During the quarantine, I decided to make the most of my free time by working on some projects using materials I already had at home. One of the projects is an environmental monitor that I plan to write about in the coming months. The monitor will display readings from a sensor on a TFT touchscreen and a web page. I wanted to design a 3D-printed enclosure to hold the screen, microcontroller, battery, and other components. However, when I went to retrieve my Vernier caliper to take measurements, I noticed that the box it came in was damaged. So, instead of working on the environmental monitor, I switched gears and started designing a new box for my caliper.
The original box appeared to be made of a rigid and brittle plastic, and it looked like the hinges had broken from a hit. I started by sketching what the box was supposed to look like. Instead of hinging the base and lid of the box together, I designed it so that they would be held together by neodymium magnets, which are less likely to wear out than moving parts.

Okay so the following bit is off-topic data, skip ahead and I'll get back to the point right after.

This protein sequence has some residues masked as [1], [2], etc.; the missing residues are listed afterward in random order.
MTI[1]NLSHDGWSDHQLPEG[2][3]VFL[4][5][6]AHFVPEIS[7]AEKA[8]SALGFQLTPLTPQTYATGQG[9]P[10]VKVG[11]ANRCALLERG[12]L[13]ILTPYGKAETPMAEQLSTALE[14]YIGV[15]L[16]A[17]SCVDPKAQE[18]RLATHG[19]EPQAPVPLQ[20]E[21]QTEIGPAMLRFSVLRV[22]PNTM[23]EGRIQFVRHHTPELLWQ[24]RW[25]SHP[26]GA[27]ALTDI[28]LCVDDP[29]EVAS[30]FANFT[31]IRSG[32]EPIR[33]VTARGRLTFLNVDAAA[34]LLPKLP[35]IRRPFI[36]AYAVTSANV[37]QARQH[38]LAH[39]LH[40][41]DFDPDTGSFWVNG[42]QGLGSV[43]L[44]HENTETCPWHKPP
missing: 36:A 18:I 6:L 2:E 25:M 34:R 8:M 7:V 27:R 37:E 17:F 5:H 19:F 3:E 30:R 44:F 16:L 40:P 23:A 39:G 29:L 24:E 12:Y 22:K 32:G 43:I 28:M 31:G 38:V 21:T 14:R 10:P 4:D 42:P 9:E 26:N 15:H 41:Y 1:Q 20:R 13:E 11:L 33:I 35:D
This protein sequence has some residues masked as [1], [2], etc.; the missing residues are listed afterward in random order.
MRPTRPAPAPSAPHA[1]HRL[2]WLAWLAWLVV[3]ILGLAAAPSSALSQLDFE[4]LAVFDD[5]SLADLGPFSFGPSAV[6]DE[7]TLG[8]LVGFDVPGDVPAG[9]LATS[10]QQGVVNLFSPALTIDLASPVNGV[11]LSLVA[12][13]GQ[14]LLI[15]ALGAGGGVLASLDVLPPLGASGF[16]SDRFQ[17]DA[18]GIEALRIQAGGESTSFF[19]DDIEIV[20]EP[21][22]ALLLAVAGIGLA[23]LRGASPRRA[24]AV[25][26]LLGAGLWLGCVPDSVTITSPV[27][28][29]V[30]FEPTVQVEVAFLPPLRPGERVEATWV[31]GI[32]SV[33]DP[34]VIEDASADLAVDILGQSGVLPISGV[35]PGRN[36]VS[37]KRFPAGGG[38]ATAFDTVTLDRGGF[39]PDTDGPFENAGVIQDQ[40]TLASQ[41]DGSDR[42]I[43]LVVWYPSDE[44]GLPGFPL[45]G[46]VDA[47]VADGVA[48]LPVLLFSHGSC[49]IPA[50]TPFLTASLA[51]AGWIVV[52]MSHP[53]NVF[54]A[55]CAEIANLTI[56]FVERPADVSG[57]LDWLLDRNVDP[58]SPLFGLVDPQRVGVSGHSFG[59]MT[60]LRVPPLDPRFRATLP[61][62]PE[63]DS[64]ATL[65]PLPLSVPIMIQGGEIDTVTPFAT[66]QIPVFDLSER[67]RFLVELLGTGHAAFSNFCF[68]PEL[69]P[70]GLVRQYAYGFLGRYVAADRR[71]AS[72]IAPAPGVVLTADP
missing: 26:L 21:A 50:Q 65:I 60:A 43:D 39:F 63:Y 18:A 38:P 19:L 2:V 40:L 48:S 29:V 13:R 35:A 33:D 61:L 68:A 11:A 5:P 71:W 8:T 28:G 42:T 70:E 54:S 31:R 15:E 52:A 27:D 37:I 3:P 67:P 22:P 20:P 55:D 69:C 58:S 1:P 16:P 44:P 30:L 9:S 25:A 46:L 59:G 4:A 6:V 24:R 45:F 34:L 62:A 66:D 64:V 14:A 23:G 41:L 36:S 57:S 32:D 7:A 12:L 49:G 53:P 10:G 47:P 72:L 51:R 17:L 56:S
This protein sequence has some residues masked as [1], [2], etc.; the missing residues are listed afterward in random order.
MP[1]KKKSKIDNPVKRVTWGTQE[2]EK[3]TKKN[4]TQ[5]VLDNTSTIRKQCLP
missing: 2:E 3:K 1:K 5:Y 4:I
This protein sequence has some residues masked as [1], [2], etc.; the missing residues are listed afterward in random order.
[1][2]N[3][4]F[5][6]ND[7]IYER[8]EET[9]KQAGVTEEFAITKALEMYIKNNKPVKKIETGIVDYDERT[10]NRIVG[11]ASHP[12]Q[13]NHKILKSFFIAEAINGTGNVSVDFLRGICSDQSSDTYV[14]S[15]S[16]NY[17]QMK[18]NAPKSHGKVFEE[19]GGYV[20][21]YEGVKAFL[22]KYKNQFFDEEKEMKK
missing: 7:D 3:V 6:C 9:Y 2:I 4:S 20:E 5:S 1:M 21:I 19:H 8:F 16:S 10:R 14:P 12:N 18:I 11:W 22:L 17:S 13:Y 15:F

Using a ruler, I took measurements of the caliper and created a basic model in Fusion 360. Based on this model, I created two blocks, subtracted the volume of the caliper and some extra millimeters for tolerances, made holes for the magnets, and added some notches for my fingers to be able to separate the parts. After a few tweaks, I sent the files to a Fab Lab for printing and received the parts by mail a few days later.
The pieces were printed in blue PLA with a 0.3mm resolution and 30% infill. I only had to clean some areas with a scalpel and sandpaper. Now that my caliper has a new box, I can get back to designing the environmental monitor. The STL and STEP files are available on GitHub.
If you have any questions, feel free to ask.